John came up to our allotment last Saturday. We walked round our two trees and he talked me through the differences between wood forming buds and fruit buds, fruit spurs, leaders, exactly those aspects of fruit tree anatomy recounted by Evelyn from his own observations. John decided to tackle the small tree first: we walked round it and checked its shape or lack of, its relationship to the sun and wind, where the branches overlapped, what was growing around and under it. A tip he gave was to shake the tree and see where and how the branches crossed or knocked against one another, help identify where they might best be pruned. He looked at some of the damage on one of the trunks and showed how to encourage wood to form over a scar. We discussed the alchemy of plant growth, how fruit buds may change back to wood buds in some circumstances, depending on variety. Of how pruning branches can redirect energies from one part of the tree to another, rebalancing fruit and wood production, encouraging branches to strengthen. It seems that a tree this size can only really sustain 20 good fruit at the most, by the end of the season, so taking out fruit spurs is necessary. We removed downward pointing spurs, those pointing north which wouldn’t get any sun once leaves formed and thinned out overcrowded spurs.

The small apple tree after pruning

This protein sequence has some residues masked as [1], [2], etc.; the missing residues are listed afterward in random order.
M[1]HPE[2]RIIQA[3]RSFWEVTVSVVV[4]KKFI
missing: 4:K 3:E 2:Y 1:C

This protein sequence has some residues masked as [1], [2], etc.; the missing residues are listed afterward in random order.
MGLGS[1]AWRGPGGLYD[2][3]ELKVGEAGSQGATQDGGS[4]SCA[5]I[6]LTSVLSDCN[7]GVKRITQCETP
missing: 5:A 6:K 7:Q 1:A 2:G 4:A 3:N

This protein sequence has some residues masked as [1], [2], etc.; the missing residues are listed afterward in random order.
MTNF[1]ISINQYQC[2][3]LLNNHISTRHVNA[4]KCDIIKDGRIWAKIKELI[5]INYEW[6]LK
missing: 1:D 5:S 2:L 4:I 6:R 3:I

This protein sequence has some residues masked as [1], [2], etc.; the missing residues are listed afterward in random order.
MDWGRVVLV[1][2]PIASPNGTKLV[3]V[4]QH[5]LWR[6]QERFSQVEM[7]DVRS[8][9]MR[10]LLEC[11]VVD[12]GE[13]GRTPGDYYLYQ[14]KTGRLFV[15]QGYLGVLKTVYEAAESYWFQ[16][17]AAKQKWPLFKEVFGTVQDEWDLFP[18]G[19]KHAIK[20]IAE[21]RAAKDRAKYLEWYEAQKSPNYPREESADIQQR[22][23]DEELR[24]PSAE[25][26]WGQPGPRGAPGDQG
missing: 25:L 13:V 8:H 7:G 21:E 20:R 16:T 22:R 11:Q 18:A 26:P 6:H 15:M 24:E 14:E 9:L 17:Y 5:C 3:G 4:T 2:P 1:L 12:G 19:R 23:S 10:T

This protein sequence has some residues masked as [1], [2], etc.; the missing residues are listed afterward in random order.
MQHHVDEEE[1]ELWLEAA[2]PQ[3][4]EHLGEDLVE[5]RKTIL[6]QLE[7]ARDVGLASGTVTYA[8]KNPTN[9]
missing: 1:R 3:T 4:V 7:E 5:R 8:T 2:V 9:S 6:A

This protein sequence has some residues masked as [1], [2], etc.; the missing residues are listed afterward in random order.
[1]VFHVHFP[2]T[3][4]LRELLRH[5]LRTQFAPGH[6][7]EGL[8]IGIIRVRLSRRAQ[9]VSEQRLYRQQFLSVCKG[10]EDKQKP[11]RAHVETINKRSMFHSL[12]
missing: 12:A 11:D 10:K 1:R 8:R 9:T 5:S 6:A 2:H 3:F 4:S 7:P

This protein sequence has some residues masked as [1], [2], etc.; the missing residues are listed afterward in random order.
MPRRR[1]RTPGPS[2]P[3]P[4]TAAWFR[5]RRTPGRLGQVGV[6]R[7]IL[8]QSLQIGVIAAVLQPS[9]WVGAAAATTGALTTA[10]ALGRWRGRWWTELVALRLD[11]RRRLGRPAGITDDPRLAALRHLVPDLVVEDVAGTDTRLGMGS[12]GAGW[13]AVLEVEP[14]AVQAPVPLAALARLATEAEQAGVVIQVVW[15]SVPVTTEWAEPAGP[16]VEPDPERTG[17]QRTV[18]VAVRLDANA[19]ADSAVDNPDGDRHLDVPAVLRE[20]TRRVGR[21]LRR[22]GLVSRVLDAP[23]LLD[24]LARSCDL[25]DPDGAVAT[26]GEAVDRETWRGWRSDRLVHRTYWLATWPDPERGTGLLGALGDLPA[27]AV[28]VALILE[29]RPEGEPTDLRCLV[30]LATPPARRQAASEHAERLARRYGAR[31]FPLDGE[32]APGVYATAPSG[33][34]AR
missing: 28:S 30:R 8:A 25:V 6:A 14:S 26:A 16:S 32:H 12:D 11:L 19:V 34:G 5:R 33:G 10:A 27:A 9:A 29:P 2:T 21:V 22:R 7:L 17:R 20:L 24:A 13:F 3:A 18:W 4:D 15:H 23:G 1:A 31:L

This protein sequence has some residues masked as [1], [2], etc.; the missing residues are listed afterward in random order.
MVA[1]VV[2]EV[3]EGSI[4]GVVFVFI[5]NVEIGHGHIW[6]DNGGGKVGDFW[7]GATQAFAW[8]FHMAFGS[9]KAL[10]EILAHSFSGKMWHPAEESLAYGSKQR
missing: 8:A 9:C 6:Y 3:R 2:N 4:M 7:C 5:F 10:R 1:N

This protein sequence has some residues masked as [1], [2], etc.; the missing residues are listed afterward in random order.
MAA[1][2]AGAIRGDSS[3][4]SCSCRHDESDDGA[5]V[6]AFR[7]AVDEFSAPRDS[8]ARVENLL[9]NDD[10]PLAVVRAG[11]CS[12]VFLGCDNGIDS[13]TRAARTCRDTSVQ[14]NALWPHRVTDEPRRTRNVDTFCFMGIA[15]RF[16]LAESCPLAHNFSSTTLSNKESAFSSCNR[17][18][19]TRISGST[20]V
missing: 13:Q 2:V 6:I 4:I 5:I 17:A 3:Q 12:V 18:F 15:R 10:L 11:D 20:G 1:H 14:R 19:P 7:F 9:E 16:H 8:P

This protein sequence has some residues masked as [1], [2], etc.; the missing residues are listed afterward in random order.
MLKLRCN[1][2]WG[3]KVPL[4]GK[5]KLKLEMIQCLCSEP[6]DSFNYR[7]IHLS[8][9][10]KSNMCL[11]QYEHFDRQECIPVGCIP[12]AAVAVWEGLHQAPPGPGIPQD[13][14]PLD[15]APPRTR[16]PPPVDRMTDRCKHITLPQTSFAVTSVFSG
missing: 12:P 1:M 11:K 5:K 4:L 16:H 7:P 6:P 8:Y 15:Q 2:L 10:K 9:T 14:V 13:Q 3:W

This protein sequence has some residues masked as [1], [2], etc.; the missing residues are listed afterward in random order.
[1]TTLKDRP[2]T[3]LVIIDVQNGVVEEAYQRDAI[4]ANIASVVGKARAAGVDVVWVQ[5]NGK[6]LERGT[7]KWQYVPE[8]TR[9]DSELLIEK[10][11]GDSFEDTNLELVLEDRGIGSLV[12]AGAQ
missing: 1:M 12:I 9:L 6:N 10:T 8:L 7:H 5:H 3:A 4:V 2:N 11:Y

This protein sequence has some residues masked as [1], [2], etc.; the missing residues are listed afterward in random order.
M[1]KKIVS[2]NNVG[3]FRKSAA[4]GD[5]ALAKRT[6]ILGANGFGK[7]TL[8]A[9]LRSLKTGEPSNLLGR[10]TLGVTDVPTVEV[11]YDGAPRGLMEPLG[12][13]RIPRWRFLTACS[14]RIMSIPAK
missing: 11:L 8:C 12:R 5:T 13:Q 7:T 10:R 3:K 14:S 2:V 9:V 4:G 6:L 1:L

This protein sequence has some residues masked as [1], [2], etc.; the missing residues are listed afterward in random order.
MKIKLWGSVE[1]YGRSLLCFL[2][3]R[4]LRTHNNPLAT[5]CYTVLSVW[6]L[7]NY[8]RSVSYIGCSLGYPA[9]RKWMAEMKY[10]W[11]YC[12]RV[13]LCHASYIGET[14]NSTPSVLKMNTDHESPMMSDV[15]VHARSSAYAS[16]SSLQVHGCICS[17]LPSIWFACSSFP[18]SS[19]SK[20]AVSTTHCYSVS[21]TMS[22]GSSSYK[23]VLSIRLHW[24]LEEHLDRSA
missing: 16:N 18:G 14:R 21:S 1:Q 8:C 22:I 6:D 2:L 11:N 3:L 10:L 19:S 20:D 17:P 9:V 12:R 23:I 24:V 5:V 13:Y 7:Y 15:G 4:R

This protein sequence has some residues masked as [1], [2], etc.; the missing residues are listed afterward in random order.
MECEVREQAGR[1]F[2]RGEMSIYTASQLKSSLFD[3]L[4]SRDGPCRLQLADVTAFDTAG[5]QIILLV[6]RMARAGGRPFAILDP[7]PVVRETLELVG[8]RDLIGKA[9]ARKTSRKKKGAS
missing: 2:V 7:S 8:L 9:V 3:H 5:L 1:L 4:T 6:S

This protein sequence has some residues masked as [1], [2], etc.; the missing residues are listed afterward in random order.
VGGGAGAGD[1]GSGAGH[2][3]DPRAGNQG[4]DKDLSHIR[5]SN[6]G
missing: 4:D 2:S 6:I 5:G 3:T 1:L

The small apple tree after pruning

The large tree was seriously damaged and we didn’t think there was much that could be done, but John cut out all the tangled branches, especially those growing skywards, found and cut our cankered wood, then cleaned off the water shoots near the base of the trunk: Take quite away the Water-bows, which are those that grow lowest, are shaded (Evelyn: 106). We rarely have fires as we compost everything we weed or cut down; diseased plants and cankered wood is an exception and should not be composted – our compost heaps aren’t hot enough to confidently destroy diseased material. Yesterday we burnt all the apple wood and kept ourselves lovely and warm.

scar repair on the small apple tree

Scar repair on the small apple tree

Both trees are underplanted with spring bulbs, all very picturesque, but these will have to be moved elsewhere, probably to the hedges. The next task is to clear the ground and mulch at the drip line where new roots form (the line around the tree where rain will drip from the branch ends) to feed both tree and roots.I’ve found my copy of the RHS guide to pruning and understand the advice, having been talked through the reasons for pruning in practice. I’m left handed and must source a good pair of left-handed secateurs, instead of using our right-handed ones upside own – doesn’t make for good clean cuts. I’ll observe both trees as they grow and put out blossom, check the trees on the Food Project to see how they’ve been pruned, ask questions. Learning from experts is important, but building my knowledge over time, through practice, is really the only way I’m likely to develop the confidence to tackle pruning on my own, next winter.

The old apple tree after pruning

The old apple tree after pruning

References:
Christopher Brickell, The RHS Encyclopedia of Practical Gardening: Pruning, 1992, Octopus; London.
John Evelyn: Directions for the Gardiner and other Horticultural Advice, Maggie Campbell-Culver (ed.), 2009, OUP; Oxford.